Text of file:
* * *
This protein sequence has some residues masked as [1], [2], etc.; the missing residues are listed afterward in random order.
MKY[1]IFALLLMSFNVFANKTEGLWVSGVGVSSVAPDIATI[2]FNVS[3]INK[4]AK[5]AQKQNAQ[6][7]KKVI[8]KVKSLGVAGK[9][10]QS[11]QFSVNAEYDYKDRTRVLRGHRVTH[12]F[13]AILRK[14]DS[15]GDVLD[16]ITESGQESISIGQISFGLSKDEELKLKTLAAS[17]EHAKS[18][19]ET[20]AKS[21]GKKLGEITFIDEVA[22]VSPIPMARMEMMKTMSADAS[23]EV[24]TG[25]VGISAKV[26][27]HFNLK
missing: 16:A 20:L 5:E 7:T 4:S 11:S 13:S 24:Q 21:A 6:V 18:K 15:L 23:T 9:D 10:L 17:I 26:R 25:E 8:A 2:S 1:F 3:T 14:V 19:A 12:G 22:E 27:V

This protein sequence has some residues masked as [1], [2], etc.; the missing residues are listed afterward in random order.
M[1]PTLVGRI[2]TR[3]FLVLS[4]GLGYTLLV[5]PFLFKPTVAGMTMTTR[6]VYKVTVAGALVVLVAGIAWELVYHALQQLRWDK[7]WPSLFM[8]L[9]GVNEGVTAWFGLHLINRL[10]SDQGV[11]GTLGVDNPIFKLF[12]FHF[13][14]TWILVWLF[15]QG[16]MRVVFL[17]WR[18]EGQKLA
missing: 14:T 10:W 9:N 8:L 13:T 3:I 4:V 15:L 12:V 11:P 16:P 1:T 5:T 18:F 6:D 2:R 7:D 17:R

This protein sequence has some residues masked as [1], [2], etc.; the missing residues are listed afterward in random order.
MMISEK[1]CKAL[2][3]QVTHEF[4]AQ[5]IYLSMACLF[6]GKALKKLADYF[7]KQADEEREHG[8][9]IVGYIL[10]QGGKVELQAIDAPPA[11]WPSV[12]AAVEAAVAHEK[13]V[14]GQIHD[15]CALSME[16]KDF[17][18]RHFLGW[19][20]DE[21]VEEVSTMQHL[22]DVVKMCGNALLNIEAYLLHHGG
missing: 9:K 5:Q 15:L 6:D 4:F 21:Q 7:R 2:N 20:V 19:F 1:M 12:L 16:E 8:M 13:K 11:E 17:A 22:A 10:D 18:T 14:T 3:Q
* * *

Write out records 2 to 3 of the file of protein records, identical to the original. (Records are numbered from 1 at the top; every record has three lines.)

This protein sequence has some residues masked as [1], [2], etc.; the missing residues are listed afterward in random order.
M[1]PTLVGRI[2]TR[3]FLVLS[4]GLGYTLLV[5]PFLFKPTVAGMTMTTR[6]VYKVTVAGALVVLVAGIAWELVYHALQQLRWDK[7]WPSLFM[8]L[9]GVNEGVTAWFGLHLINRL[10]SDQGV[11]GTLGVDNPIFKLF[12]FHF[13][14]TWILVWLF[15]QG[16]MRVVFL[17]WR[18]EGQKLA
missing: 14:T 10:W 9:N 8:L 13:T 3:I 4:V 15:L 12:V 11:P 16:P 1:T 5:T 18:F 6:D 2:R 7:D 17:R

This protein sequence has some residues masked as [1], [2], etc.; the missing residues are listed afterward in random order.
MMISEK[1]CKAL[2][3]QVTHEF[4]AQ[5]IYLSMACLF[6]GKALKKLADYF[7]KQADEEREHG[8][9]IVGYIL[10]QGGKVELQAIDAPPA[11]WPSV[12]AAVEAAVAHEK[13]V[14]GQIHD[15]CALSME[16]KDF[17][18]RHFLGW[19][20]DE[21]VEEVSTMQHL[22]DVVKMCGNALLNIEAYLLHHGG
missing: 9:K 5:Q 15:L 6:D 4:F 21:Q 7:R 2:N 20:V 19:F 1:M 12:L 16:E 8:M 13:K 11:E 17:A 22:A 10:D 18:T 14:T 3:Q